Having looked through your post — which I think is great and exactly the kind of guidance people are going to need — what may make the most sense in this particular instance might be to break it up into several chapters, each of them going into a separate post. This is probably also going to be the approach we’ll be taking to other, equally long / “involved” tutorials.

      Also, one of the tutorials we’re planning will be a very basic “how to get started” one, literally from “I’m here — now what?” to “this is how you publish a post” and “here’s where you find xyz item(s)”. So I would suggest that anything not specifically relating to the block editor could go there, unless the block editor has specific publishing settings beyond the “save draft / edit / schedule / publish” modes.

      Tutorials such as this should be formatted as “projects”; that will
      (1) keep them out of the general feed and move them into the dedicated feed we’re reserving for admin issues (general site announcements, tutorials, etc.) and
      (2) auto-enable a “Comments” section where questions can be asked.

      Incidentally, we’re (provisionally, but I think we’ve agreed to settle on this one) working with a theme that has a very clear setup for the “comments” section, with each “original” comment (or question) creating a new box of its own, and all subsequent responses nested within that same box. Christine, MbD and I all like that a lot; particularly when it comes to explaining things and following up on questions in the early days of the community, that should help a lot.

      1. In that case, it might makes sense to put a post with a short overview with lego bricks explanation of blocks and then links to each of the different questions as post somewhere else and have the post independently searchable.

        I don’t know how that’s done in Projects. I haven’t been able to find any tutorials on Projects on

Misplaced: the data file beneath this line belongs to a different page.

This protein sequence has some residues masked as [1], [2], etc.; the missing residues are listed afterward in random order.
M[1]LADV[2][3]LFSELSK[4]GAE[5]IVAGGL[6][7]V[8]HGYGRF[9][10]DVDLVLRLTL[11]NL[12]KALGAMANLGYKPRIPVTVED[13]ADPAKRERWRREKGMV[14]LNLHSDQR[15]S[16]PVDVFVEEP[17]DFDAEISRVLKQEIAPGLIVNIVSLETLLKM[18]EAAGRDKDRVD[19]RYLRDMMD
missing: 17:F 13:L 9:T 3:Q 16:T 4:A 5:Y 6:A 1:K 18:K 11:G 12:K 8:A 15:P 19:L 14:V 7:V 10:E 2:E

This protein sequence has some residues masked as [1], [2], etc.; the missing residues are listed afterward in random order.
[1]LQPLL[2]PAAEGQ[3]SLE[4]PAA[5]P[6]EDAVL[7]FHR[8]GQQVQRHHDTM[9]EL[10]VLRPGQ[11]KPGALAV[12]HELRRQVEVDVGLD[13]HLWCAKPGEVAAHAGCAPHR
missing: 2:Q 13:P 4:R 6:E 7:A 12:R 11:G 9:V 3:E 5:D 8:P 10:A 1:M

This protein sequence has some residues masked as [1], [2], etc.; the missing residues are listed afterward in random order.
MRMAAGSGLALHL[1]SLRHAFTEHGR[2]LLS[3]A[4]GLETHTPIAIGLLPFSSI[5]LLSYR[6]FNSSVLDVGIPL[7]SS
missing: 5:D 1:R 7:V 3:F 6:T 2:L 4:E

I think the best that I can do is complete the segments and add the links and then ask you to move it into an appropriate project format.

        Will that work`?

        1. Absolutely!

          “Projects”, for our purposes, are really just glorified posts, though, which we’re using to keep the admin stuff out of the main “posts” feed, for everything that
          (a) calls for comments / responses, e.g. tutorials and the “Questions?” posts in connection with reading games, and
          (b) is most easily made accessible in a comprehensive but dedicated feed (as pages don’t go into any feed, so you necessarily have to link to those from a site menu somewhere; which in turn means that pages are basically something we’re just using as static one-off things).

          So, to tie several “projects” together, e.g. for your “block editor” tutorial, we’d basically do just what you propose: Present the basic explanation what is a block in a general intro “project” (= post filed as “project” in the site’s “portfolio” section rather than in the “posts” section), then create separate “projects” for each of the follow-up questions and link to those from the intro page. Eh voilà tout!